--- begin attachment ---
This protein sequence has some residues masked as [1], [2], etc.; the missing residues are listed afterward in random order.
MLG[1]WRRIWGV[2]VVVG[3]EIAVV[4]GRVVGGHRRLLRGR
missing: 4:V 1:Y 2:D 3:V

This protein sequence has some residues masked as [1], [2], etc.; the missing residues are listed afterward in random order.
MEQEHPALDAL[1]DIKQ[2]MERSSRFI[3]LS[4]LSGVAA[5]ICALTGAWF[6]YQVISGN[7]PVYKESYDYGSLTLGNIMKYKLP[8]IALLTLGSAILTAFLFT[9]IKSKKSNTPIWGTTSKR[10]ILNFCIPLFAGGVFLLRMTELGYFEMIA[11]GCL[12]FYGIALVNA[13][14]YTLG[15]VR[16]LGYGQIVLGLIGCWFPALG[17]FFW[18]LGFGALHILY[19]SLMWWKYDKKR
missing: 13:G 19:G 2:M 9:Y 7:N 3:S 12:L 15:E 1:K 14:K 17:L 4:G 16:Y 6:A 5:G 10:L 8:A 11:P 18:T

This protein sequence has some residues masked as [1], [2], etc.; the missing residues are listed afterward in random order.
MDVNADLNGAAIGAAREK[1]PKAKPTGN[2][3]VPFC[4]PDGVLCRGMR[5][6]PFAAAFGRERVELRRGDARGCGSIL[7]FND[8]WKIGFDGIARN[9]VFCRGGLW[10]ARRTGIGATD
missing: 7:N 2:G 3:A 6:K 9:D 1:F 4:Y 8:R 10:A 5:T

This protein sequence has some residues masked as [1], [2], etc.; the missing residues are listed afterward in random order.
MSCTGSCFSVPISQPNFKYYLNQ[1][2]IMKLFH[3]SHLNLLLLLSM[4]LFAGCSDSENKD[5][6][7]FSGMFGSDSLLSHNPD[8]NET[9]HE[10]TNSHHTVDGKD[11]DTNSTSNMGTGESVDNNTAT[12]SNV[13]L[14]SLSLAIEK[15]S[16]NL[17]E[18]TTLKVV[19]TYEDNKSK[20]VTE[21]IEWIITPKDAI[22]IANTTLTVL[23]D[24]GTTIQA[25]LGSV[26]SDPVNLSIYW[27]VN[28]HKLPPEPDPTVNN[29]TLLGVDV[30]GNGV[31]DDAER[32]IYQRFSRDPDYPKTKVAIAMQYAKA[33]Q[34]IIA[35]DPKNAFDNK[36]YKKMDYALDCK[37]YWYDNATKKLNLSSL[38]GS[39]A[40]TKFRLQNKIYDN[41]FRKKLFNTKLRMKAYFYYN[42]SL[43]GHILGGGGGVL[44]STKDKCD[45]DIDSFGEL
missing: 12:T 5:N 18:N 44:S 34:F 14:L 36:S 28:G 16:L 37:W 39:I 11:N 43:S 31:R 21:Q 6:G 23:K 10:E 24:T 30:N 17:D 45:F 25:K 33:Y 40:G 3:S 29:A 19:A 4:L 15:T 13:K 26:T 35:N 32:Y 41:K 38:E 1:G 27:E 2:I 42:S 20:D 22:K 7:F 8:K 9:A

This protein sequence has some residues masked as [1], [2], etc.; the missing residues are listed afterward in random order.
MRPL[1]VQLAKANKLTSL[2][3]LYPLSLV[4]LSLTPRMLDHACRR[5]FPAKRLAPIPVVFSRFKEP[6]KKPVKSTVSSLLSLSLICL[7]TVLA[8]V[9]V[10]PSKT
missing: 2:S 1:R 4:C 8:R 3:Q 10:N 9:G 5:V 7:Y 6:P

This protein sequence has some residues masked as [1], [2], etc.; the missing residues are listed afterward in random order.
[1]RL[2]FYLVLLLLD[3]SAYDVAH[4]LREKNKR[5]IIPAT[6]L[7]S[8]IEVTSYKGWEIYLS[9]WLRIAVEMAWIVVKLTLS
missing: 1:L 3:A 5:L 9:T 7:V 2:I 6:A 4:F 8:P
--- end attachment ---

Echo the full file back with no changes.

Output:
This protein sequence has some residues masked as [1], [2], etc.; the missing residues are listed afterward in random order.
MLG[1]WRRIWGV[2]VVVG[3]EIAVV[4]GRVVGGHRRLLRGR
missing: 4:V 1:Y 2:D 3:V

This protein sequence has some residues masked as [1], [2], etc.; the missing residues are listed afterward in random order.
MEQEHPALDAL[1]DIKQ[2]MERSSRFI[3]LS[4]LSGVAA[5]ICALTGAWF[6]YQVISGN[7]PVYKESYDYGSLTLGNIMKYKLP[8]IALLTLGSAILTAFLFT[9]IKSKKSNTPIWGTTSKR[10]ILNFCIPLFAGGVFLLRMTELGYFEMIA[11]GCL[12]FYGIALVNA[13][14]YTLG[15]VR[16]LGYGQIVLGLIGCWFPALG[17]FFW[18]LGFGALHILY[19]SLMWWKYDKKR
missing: 13:G 19:G 2:M 9:Y 7:N 3:S 12:L 15:E 1:K 14:K 17:L 4:G 16:Y 6:A 5:G 10:L 8:A 11:P 18:T

This protein sequence has some residues masked as [1], [2], etc.; the missing residues are listed afterward in random order.
MDVNADLNGAAIGAAREK[1]PKAKPTGN[2][3]VPFC[4]PDGVLCRGMR[5][6]PFAAAFGRERVELRRGDARGCGSIL[7]FND[8]WKIGFDGIARN[9]VFCRGGLW[10]ARRTGIGATD
missing: 7:N 2:G 3:A 6:K 9:D 1:F 4:Y 8:R 10:A 5:T

This protein sequence has some residues masked as [1], [2], etc.; the missing residues are listed afterward in random order.
MSCTGSCFSVPISQPNFKYYLNQ[1][2]IMKLFH[3]SHLNLLLLLSM[4]LFAGCSDSENKD[5][6][7]FSGMFGSDSLLSHNPD[8]NET[9]HE[10]TNSHHTVDGKD[11]DTNSTSNMGTGESVDNNTAT[12]SNV[13]L[14]SLSLAIEK[15]S[16]NL[17]E[18]TTLKVV[19]TYEDNKSK[20]VTE[21]IEWIITPKDAI[22]IANTTLTVL[23]D[24]GTTIQA[25]LGSV[26]SDPVNLSIYW[27]VN[28]HKLPPEPDPTVNN[29]TLLGVDV[30]GNGV[31]DDAER[32]IYQRFSRDPDYPKTKVAIAMQYAKA[33]Q[34]IIA[35]DPKNAFDNK[36]YKKMDYALDCK[37]YWYDNATKKLNLSSL[38]GS[39]A[40]TKFRLQNKIYDN[41]FRKKLFNTKLRMKAYFYYN[42]SL[43]GHILGGGGGVL[44]STKDKCD[45]DIDSFGEL
missing: 12:T 5:N 18:N 44:S 34:F 14:L 36:S 28:G 16:L 37:W 39:I 11:N 43:S 31:R 21:Q 6:G 23:K 10:E 24:T 30:N 17:D 45:F 25:K 33:Y 40:G 3:S 29:A 19:A 4:L 15:T 13:K 26:T 35:N 32:Y 41:K 38:E 1:G 27:E 2:I 42:S 20:D 22:K 7:F 8:K 9:A

This protein sequence has some residues masked as [1], [2], etc.; the missing residues are listed afterward in random order.
MRPL[1]VQLAKANKLTSL[2][3]LYPLSLV[4]LSLTPRMLDHACRR[5]FPAKRLAPIPVVFSRFKEP[6]KKPVKSTVSSLLSLSLICL[7]TVLA[8]V[9]V[10]PSKT
missing: 2:S 1:R 4:C 8:R 3:Q 10:N 9:G 5:V 7:Y 6:P

This protein sequence has some residues masked as [1], [2], etc.; the missing residues are listed afterward in random order.
[1]RL[2]FYLVLLLLD[3]SAYDVAH[4]LREKNKR[5]IIPAT[6]L[7]S[8]IEVTSYKGWEIYLS[9]WLRIAVEMAWIVVKLTLS
missing: 1:L 3:A 5:L 9:T 7:V 2:I 6:A 4:F 8:P